We have assisted companies in dozens of matters related to Cuba, including:
- advising companies in the building supply, construction, electronics, freight-forwarding and health sectors with respect to market entry strategies in the wake of the recent relaxation of sanctions against Cuba
- conducting an internal investigation and submitting a voluntary self-disclosure on behalf of a multinational telecommunications equipment provider regarding hundreds of transactions whereby equipment lawfully sold to Cuba was subsequently repaired and serviced in the company’s U.S. service center without proper authorization; negotiating a settlement of the charges brought by the BIS and facilitating a post-settlement audit of the company’s Cuba business and de minimis U.S. content calculations
- assisting a leading U.S. entertainment company in obtaining OFAC licenses authorizing travel to Cuba and business activities associated with the production of sound and visual recordings of renowned Cuban musicians in Cuba and the United States
- representing a nongovernmental policy organization in obtaining multiple OFAC licenses authorizing research activities in, and “people to people” travel to, Cuba
- assisting in the negotiation of a memorandum of understanding for the sale of U.S. agriculture products to Cuba, which included participation in congressional delegations traveling to Cuba to meet with Cuban government officials (including then-President Fidel Castro)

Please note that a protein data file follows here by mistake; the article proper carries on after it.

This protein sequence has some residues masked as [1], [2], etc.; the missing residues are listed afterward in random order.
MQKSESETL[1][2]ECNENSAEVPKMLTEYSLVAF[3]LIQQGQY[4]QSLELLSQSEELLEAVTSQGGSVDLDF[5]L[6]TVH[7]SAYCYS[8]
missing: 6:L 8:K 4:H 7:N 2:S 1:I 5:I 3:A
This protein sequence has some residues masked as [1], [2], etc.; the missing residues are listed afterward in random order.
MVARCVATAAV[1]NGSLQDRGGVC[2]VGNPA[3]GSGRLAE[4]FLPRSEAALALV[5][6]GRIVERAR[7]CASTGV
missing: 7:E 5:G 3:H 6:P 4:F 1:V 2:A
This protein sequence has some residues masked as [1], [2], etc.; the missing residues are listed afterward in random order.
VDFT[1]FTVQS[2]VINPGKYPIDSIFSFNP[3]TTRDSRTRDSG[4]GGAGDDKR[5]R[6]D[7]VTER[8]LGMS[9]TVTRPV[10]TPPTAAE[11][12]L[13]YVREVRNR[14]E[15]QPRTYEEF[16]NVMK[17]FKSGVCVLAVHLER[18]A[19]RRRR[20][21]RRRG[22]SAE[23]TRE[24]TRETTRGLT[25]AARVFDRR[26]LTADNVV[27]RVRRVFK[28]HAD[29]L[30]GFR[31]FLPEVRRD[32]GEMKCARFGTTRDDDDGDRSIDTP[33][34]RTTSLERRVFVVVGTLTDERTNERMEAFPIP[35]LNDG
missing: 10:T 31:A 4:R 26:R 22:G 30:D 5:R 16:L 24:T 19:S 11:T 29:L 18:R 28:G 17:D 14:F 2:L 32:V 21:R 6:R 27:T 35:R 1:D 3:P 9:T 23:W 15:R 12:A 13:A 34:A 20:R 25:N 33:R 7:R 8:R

- assisting a U.S.-based agricultural products company to engage with executive branch policy makers regarding negotiations with sanctioned parties in Myanmar and obtaining OFAC licenses for transitional market entry following suspension of U.S. sanctions on Burma
- conducting an internal review and analysis and preparing and filing voluntary disclosures with BIS regarding Cuban transactions conducted by several subsidiaries of a European-based mobile phone equipment maker
- assisting a European multinational pharmaceutical company in relation to an international internal investigation related to violations of U.S. sanctions programs around Cuba, Iran and Syria
- serving as risk advisory counsel to a major U.S.-based global financial institution, providing policy and compliance support on issues around U.S. sanctions affecting regimes, including Cuba, Iran, Iraq, Libya and Sudan
- conducting an investigation covering more than 200 import-, export- and warehousing-related transactions for a global logistics and freight management company; matter involved compliance with U.S. sanctions laws against Cuba, Syria and Iran regarding activities in the clients’ offices in France, Germany, Italy, United Kingdom, Netherlands, Hungary, Malaysia and the United Arab Emirates; team advised on OFAC voluntary self-disclosure and regulatory risk and the development of targeted corrective actions affecting multiple key business units; also conducted a comprehensive sanctions-focused due diligence review of more than 100,000 transactional documents during the issuance of a $300 million corporate bond
- obtaining an OFAC license authorizing a U.S. company to import a pharmaceutical product made in Cuba and to conduct clinical trials for its potential use to treat high cholesterol in humans
- advising a major U.S. agriculture processor on exporting agricultural products to Cuba in compliance with U.S. sanctions, traveling to Cuba with the client to negotiate contracts and payment terms, and obtaining related authorizations and licenses from the BIS and OFAC
- negotiating entry into the Cuban marketplace for one of the world’s largest meat processors.